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Klebsiella pneumoniae 대표 이미지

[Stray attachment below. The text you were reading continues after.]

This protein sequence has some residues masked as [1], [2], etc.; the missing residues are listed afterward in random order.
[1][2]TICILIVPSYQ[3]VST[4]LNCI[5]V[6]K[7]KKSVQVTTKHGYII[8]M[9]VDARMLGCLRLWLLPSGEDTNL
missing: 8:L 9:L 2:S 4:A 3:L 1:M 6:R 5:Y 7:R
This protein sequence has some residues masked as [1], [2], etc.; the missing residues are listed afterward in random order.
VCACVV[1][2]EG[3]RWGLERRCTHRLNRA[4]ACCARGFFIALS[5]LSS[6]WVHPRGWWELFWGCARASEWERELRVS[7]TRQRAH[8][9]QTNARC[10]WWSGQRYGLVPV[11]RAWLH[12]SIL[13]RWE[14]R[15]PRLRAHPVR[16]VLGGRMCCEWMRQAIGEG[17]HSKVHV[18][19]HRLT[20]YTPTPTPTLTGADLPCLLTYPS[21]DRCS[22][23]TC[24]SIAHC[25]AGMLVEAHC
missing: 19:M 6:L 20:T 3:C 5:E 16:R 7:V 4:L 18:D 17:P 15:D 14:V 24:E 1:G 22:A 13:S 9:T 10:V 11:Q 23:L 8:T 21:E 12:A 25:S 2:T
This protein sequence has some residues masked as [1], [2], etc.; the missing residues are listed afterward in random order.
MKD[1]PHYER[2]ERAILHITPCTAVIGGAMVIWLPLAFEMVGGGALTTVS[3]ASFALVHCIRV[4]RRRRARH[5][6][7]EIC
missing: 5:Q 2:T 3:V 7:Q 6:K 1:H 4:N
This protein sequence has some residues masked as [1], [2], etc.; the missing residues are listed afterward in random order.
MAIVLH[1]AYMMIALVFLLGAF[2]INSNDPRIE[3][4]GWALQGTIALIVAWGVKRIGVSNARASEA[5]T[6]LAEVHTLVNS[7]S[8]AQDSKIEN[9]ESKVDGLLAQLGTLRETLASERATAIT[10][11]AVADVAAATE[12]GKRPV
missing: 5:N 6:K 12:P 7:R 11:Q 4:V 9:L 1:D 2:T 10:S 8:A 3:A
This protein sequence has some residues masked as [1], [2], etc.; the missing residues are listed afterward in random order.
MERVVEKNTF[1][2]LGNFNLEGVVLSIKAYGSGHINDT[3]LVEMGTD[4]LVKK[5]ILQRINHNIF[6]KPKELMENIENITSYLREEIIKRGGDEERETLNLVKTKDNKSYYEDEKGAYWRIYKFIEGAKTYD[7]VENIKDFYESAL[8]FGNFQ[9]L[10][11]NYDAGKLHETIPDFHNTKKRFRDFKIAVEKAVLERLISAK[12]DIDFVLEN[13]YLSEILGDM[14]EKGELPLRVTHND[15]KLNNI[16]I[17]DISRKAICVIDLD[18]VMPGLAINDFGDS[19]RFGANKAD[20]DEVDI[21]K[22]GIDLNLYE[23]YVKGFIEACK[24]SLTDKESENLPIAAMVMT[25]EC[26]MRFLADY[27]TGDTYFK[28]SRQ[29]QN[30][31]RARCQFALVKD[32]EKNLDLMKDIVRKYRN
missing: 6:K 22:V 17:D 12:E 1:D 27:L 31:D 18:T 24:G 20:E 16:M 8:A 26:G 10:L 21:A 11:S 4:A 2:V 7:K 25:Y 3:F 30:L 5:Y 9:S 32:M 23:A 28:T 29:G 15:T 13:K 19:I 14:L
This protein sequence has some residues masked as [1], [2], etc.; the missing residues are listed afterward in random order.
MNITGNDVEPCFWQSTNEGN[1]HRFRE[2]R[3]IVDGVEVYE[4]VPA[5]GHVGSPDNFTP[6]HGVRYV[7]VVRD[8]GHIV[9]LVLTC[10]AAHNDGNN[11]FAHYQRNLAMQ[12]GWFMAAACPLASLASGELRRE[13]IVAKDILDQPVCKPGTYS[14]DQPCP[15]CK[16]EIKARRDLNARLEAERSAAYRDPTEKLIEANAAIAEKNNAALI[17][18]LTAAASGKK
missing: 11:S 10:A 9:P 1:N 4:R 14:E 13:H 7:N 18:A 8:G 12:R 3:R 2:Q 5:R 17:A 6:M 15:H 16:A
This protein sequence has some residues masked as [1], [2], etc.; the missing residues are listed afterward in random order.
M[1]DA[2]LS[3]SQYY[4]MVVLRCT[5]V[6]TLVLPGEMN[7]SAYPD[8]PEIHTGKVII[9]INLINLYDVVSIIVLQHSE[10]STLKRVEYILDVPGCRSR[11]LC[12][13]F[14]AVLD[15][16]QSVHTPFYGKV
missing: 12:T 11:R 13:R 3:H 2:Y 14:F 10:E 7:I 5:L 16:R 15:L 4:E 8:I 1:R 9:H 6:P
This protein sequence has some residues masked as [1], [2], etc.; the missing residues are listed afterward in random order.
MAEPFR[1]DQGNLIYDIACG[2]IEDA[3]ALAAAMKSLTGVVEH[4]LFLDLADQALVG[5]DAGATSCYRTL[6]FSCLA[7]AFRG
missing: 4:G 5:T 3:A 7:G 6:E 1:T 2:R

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출처: English Wikipedia - Species Pages